MONDAY, Aug. 15 (HealthDay News) -- Limiting the use of
expensive drug-eluting (coated) stents does not increase patients'
risk of heart attack or death, but it can save the U.S. health care
system hundreds of millions of dollars a year, a new study
A stent is a mesh tube used to keep an artery open after a
procedure to unblock clogged or narrowed arteries (angioplasty). A
drug-eluting stent is coated with medicine to prevent blood clots.
Research has shown that drug-eluting stents are better than
bare-metal stents at preventing re-narrowing of arteries, according
to background information in the study.
The current study examined the effects of selective use of
drug-eluting stents, which began in the United States in 2007. The
researchers analyzed data from 10,144 patients who underwent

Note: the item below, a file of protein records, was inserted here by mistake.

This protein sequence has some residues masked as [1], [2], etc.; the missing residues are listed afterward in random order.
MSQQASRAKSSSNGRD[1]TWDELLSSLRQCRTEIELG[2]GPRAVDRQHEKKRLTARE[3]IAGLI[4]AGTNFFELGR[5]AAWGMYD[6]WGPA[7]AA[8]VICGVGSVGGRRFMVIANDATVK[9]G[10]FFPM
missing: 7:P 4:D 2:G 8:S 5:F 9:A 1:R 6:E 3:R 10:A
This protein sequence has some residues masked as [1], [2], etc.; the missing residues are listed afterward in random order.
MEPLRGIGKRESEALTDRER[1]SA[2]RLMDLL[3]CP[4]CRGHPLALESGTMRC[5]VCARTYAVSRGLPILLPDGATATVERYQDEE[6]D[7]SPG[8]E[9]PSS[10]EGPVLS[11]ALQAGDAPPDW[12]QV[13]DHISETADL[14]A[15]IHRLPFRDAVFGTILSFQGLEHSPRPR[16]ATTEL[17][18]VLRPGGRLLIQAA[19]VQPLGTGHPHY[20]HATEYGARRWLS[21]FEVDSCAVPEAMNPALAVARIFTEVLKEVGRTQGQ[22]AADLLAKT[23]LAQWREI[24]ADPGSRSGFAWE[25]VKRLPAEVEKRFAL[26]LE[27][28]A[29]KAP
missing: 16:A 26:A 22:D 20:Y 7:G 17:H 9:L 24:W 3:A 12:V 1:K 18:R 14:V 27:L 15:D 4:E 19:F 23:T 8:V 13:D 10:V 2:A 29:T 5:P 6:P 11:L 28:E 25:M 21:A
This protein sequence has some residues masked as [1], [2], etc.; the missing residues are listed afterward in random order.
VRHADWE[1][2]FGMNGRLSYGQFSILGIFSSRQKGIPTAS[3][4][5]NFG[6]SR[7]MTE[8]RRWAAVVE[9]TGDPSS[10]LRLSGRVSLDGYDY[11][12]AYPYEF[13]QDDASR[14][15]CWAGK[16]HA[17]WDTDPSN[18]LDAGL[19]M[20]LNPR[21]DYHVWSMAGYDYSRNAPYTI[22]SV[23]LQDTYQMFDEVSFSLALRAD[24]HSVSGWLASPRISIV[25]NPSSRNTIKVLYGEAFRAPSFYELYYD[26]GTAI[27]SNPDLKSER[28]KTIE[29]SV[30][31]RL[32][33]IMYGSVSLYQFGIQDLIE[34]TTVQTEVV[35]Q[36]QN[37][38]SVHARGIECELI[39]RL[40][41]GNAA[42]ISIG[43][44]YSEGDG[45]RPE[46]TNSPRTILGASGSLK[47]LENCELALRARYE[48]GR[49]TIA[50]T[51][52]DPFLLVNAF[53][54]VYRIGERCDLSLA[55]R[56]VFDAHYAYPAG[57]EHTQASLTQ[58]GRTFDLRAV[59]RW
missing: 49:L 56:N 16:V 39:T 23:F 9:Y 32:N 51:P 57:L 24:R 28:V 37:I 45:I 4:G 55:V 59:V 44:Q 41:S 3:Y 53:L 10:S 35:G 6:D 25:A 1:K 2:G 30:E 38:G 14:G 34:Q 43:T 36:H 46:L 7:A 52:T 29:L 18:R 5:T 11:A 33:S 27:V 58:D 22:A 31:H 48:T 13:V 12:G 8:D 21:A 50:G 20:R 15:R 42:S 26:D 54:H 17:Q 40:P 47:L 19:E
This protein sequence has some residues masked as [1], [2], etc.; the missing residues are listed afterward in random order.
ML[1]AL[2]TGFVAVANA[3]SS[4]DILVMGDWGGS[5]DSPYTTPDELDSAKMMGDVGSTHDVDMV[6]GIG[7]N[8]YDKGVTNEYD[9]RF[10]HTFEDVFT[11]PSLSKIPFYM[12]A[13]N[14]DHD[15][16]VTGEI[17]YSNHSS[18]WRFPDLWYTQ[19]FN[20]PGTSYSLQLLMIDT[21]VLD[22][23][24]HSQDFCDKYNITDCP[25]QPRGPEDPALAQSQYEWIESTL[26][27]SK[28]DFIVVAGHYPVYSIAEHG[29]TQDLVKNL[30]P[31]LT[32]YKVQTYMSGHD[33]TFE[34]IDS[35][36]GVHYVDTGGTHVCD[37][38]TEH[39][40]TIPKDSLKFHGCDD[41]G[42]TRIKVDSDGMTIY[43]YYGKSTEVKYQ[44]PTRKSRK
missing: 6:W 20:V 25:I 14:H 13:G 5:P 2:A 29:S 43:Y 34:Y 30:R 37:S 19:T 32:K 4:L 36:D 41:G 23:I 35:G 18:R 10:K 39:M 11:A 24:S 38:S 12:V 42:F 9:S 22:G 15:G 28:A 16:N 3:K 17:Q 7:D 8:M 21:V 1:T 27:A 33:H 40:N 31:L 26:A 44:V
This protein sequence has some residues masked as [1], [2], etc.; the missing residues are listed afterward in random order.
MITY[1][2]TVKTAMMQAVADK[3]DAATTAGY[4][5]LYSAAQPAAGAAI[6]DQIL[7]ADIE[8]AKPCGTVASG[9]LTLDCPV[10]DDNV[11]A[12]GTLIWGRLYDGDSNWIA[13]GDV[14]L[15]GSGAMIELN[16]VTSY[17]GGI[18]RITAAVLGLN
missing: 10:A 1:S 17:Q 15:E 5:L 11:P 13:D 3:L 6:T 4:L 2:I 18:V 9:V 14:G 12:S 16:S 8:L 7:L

angioplasty at 55 medical centers across the nation between 2004
The use of drug-eluting stents decreased from 92 percent of
angioplasty patients in 2004-2006 to 68 percent in 2007, but rates
of heart attack and death remained virtually the same. Procedures
to re-treat a blockage at the same coronary artery site increased
from 4.1 percent to 5.1 percent.
The researchers also found that selective use of drug-eluting
stents saves the nation's health care system about $400 million a
The study is published online Aug. 15 in the journal
"The bottom-line was that using drug-eluting stents in a relatively unselected way was only resulting in marginal improvement compared to more selective use," senior author Dr. David J. Cohen, director of cardiovascular research at Saint Luke's Mid America Heart and Vascular Institute in Kansas City, Mo., said in a journal news release.
The U.S. National Heart, Lung, and Blood Institute has more